My uncle and I shared more than I ever really thought about. The love of family, loyalty to friends. red hair, and OCD. We liked the same music. He cleaned with a gusto that would make a sterile room jealous. I dubbed his cleaning skills with the moniker "Woody clean". As in, "Well, it's not woody clean but it will do....ect". We even got our divorces in the same year and he helped me through that as well.

To know Woody was to know a man who loved life. Who supported those around him.  Who went out of his way to help those in need and to help people stay positive. He gave with all of his heart, every day to every person he came across. A man who forgave his father. Who reached out to everyone regardless of the things they had done in life. (Things I am not sure I would be capable of.)

More than anything he was known for his huge sense of humor and his pranks. Clawing at the window at night to scare my mom and aunt when they were teenagers. Having hidden water guns at parties to take out and squirt someone unawares.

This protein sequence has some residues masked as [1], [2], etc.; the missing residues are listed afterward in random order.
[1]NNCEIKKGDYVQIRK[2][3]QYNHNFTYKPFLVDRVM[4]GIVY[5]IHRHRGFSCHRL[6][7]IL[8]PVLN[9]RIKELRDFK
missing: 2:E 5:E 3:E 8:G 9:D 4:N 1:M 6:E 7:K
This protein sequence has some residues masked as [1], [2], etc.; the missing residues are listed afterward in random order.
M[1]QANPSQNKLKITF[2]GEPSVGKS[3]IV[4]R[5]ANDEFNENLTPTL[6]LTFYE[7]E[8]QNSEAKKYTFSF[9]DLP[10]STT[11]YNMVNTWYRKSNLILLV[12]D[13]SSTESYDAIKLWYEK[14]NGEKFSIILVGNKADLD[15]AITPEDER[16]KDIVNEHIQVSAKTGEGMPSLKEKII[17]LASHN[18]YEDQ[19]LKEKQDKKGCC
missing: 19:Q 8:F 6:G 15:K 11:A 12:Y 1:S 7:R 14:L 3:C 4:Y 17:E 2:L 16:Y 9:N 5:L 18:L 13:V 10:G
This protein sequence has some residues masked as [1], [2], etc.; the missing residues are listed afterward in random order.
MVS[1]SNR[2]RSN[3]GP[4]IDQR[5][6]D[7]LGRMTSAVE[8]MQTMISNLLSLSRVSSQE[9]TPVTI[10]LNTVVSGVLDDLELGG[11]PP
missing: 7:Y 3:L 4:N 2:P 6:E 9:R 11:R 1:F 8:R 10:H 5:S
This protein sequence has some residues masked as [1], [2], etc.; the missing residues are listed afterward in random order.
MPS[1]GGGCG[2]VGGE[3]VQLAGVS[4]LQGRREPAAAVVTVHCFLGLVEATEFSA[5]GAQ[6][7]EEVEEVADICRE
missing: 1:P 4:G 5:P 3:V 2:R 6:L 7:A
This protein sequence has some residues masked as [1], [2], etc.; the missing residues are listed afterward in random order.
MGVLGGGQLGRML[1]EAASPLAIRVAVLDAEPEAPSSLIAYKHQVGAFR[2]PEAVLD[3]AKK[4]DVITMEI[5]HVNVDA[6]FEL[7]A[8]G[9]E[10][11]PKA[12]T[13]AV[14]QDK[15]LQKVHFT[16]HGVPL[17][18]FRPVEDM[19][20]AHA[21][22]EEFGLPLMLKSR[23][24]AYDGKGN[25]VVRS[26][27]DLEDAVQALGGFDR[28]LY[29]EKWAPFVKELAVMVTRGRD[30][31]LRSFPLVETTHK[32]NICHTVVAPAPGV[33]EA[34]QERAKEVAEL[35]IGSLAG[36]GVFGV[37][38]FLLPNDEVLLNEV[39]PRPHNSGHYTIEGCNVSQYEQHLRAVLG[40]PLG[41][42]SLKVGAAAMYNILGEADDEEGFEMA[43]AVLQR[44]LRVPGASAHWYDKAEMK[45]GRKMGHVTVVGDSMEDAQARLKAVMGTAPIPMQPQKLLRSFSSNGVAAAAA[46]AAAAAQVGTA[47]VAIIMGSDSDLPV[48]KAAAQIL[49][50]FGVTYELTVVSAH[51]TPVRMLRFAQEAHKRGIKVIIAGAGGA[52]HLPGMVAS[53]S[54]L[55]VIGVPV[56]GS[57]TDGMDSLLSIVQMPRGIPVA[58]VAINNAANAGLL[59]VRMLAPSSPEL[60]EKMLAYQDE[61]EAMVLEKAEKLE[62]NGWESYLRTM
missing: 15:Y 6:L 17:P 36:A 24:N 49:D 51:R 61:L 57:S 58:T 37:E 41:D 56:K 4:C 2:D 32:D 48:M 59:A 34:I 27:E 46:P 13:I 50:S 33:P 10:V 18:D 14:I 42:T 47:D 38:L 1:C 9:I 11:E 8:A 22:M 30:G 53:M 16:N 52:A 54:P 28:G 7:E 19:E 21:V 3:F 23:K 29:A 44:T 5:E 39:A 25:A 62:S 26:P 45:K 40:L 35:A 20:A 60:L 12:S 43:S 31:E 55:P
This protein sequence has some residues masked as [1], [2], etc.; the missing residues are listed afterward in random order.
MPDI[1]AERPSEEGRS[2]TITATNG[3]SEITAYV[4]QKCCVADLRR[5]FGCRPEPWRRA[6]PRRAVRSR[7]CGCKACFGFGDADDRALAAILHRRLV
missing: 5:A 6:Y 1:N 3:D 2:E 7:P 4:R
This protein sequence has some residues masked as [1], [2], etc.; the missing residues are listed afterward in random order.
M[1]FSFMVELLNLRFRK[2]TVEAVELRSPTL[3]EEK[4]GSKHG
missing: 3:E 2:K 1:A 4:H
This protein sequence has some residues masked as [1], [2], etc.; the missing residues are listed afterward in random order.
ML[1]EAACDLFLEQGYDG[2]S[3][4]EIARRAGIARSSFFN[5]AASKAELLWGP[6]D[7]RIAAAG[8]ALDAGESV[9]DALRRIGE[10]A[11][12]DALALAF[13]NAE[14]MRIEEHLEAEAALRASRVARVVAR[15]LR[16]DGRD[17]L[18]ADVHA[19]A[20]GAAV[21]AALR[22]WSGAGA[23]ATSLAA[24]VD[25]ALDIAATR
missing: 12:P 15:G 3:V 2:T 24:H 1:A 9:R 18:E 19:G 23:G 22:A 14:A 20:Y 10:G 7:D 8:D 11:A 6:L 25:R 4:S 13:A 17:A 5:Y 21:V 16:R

Aside from that he was exceptionally gentle. He made a "pet" of a wild squirrel that lived outside his apartment by hand feeding it until it began to trust him. He loved dogs, especially poodles. He gave donations to many places, his biggest being to the 9/11 museum. When one of the steel pillars came to our city to sign it in support, I went not because I wanted to sign it for myself per say, but because I wanted to write Woody's name on it. He would have wanted that. And so I did. I wrote our names side by side. As did my mother and my grandmother....It was a bittersweet time.

It was ironic that the so full of life, prankster would have his funeral on April fool's day. Poetic, sad, appropriate...

He died of a massive heart attack on March 26. He was forty five. He never got to see my children. I think he would have been just as fantastic with them as he was with me. In fact, I don't think, I know he would have been.

He died because he had no insurance and had been just out of the hospital with MRSA which he got from work. He was diagnosed as diabetic. He was self employed and although he was doing well, the hospital bills from the last visit worried him. He thought the chest pain was nothing to worry about and that he would just see his doctor later in the week. He didn't make it....We only know this because he wrote down the times and how bad the pain was on a piece of paper so he could tell his doctor.